First-degree murder is generally considered one of the most heinous crimes anywhere in the world. Conviction involves proving that the individual meant to kill the victim and spent time planning the final act. However, there is more to first-degree murder than just premeditation. Like most states or countries, California includes the most violent ways of committing murder under this header.
What Are Some Examples of First-Degree Murder?
California has a long list of adjacent crimes that may give prosecutors leeway to push for first-degree murder charges. These are some of the ones mentioned in its penal code:
- Using ammunition that can penetrate armor or metal
- Using explosives or weapons of mass destruction
- Committing murder during rape, kidnapping, arson or train wrecking
- Shooting someone outside a vehicle from inside a vehicle
While most of these do not explicitly require premeditation in the penal code, they do imply it. For example, kidnapping and the use of weapons of mass destruction require pre-planning.
What Can Accused Persons Expect During Proceedings?
First-degree murder charges are likely to attract media attention. Consequently, they tend to become high-profile cases even when the accused person and the victim are not well-known. This is because of the nature of these crimes.
The media’s job is to create stories that sell, so they will focus heavily on painting a picture that evokes pity in the general public. This, in turn, can increase public ire against the accused person and can introduce bias to the case.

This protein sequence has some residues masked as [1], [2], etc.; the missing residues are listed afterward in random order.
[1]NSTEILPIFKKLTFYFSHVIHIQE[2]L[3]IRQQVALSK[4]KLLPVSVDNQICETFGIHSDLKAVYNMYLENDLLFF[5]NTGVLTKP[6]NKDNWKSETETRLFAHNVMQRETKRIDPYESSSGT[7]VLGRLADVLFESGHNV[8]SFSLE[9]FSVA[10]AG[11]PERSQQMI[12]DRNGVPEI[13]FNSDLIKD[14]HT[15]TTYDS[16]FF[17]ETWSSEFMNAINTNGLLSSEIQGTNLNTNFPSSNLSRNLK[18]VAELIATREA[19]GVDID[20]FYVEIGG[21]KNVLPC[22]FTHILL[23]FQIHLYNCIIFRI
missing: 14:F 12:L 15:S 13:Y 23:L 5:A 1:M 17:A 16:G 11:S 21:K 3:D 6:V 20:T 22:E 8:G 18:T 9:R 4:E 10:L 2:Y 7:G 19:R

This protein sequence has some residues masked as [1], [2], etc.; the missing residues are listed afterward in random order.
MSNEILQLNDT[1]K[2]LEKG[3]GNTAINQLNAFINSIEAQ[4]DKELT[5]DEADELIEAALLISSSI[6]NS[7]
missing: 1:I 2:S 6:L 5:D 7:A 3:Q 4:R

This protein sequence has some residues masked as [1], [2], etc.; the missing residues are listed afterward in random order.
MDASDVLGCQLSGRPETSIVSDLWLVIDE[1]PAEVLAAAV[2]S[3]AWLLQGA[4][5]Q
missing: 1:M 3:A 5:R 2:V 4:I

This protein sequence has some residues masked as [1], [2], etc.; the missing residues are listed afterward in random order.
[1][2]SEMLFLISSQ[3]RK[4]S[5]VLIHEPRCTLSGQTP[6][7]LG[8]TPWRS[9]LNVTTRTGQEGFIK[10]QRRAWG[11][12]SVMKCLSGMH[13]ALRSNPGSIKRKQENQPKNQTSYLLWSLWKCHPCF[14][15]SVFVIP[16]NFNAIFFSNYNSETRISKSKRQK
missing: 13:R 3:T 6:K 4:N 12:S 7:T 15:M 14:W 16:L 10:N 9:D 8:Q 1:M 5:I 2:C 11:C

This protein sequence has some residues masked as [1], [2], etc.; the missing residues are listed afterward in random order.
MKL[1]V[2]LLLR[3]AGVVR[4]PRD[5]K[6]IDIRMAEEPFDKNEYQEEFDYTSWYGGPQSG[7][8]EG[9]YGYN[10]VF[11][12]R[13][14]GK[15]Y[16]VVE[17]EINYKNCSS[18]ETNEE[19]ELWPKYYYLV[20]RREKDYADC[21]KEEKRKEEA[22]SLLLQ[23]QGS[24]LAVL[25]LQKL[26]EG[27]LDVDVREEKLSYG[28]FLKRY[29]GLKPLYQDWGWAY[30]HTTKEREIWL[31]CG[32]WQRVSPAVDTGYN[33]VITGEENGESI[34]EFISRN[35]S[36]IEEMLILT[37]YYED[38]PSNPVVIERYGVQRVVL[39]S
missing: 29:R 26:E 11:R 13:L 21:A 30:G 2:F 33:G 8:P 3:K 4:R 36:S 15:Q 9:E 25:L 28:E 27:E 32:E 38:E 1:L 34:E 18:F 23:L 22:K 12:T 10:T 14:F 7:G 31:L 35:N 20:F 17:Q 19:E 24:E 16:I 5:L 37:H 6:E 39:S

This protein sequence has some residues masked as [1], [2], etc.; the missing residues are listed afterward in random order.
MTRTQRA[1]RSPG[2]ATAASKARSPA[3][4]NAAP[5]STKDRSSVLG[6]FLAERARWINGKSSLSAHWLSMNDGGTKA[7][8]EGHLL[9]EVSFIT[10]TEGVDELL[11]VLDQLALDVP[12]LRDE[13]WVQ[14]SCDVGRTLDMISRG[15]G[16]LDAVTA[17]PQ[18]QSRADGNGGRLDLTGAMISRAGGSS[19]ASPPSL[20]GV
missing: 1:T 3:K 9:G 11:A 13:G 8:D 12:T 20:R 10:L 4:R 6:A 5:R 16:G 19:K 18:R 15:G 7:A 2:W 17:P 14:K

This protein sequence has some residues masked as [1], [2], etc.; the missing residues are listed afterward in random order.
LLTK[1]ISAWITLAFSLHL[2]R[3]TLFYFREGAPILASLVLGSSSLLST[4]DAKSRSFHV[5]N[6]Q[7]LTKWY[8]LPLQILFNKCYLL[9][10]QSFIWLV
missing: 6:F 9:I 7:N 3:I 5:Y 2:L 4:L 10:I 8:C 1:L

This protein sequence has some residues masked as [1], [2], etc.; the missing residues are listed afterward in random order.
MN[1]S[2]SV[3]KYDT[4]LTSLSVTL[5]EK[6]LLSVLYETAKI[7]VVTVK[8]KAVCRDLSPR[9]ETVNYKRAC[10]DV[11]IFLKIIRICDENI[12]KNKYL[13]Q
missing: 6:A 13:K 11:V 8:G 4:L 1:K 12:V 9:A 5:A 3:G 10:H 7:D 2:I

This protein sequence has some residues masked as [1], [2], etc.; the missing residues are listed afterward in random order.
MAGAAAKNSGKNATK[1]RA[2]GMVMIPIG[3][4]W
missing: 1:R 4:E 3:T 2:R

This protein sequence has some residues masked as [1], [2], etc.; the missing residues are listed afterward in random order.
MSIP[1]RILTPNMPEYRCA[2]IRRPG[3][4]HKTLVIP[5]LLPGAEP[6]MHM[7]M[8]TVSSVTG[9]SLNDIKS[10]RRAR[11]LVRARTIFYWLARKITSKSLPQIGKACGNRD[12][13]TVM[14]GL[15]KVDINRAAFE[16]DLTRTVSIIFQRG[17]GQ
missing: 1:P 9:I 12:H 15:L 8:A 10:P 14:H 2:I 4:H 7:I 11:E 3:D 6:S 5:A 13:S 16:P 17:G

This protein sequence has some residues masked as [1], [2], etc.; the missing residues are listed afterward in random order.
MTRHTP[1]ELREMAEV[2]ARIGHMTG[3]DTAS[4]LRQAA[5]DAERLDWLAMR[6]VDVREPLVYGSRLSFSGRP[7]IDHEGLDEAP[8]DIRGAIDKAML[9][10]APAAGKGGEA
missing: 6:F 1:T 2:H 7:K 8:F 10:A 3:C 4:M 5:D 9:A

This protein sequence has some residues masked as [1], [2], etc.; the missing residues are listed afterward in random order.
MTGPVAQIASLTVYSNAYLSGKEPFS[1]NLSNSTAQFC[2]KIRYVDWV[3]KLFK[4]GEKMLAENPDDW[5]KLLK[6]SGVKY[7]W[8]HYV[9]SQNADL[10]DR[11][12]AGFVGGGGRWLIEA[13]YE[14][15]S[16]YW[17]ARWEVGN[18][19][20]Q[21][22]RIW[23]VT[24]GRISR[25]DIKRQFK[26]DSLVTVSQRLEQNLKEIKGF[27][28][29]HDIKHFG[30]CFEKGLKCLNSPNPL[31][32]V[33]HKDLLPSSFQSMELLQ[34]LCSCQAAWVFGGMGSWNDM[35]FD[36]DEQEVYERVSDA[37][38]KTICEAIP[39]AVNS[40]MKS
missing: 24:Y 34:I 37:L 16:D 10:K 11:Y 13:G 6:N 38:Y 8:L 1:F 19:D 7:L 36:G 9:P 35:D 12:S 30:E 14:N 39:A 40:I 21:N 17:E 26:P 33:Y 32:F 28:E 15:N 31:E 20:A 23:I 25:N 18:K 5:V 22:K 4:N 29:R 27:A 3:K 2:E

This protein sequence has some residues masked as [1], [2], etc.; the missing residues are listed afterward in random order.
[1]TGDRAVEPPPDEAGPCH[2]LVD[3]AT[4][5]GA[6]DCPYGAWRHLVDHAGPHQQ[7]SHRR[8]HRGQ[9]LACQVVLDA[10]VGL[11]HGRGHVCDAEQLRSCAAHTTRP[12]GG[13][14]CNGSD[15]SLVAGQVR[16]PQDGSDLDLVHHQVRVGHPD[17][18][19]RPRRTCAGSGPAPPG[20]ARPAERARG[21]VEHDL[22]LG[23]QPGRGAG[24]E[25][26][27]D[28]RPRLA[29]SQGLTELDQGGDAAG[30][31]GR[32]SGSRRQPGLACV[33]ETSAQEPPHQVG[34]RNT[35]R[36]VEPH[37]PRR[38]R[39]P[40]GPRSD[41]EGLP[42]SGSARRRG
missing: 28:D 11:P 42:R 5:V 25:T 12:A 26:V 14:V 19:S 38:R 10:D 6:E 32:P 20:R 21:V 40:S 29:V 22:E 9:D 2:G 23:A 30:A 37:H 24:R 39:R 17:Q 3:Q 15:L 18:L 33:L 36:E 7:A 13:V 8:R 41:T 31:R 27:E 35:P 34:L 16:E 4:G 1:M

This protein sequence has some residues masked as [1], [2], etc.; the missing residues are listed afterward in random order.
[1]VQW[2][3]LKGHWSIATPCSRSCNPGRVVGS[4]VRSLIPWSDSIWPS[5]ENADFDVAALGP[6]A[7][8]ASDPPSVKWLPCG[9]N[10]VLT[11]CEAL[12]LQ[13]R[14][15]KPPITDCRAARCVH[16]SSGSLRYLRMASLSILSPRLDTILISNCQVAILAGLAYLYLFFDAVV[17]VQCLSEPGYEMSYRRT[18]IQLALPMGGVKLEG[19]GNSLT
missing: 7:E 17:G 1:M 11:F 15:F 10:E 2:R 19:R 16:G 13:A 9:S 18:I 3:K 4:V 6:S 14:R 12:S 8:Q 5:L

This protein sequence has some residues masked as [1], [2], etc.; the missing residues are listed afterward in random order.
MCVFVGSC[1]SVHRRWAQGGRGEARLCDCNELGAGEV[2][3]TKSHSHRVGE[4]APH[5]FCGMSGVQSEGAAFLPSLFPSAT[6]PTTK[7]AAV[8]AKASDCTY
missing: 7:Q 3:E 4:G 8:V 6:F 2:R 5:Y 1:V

When there are successful convictions for first-degree murders, judges tend to produce harsh sentences. They generally lead to sentences of 25 to life. Even with good behavior, very few inmates imprisoned for first-degree murder receive early release or presidential pardons.
How Can Accused Persons Beat Their Charges?
There is no one approach to beating murder charges that will work for everyone. Each case is unique, and a million pieces might fit together in favor of or against the freedom of the accused person.
Your attorney and investigator at Chambers Law Firm will review all the details of your case to build a solid defense in your favor. From there, it will be up to the jury to make a final decision. Depending on your case, we might also recommend the following.
Take a Social Media Break
Anything you say can and will be used against you in a court of law, including social media posts. We may recommend taking down your social media altogether, but law enforcement agencies may subpoena those records.
Do Not Discuss the Case
When your innocence, freedom and reputation are on the line, you might feel compelled to discuss the case with others. Resist that urge. These conversations can become twisted out of context and used against you. Only discuss the case with your attorney.
Why Should You Hire a Criminal Defense Attorney?
Public defenders mean well and are committed to ensuring your freedom, but programs are often woefully overburdened and underfunded. Consequently, when you choose Chambers Law Firm, you increase your chances of beating your charges. Request your free consultation, today.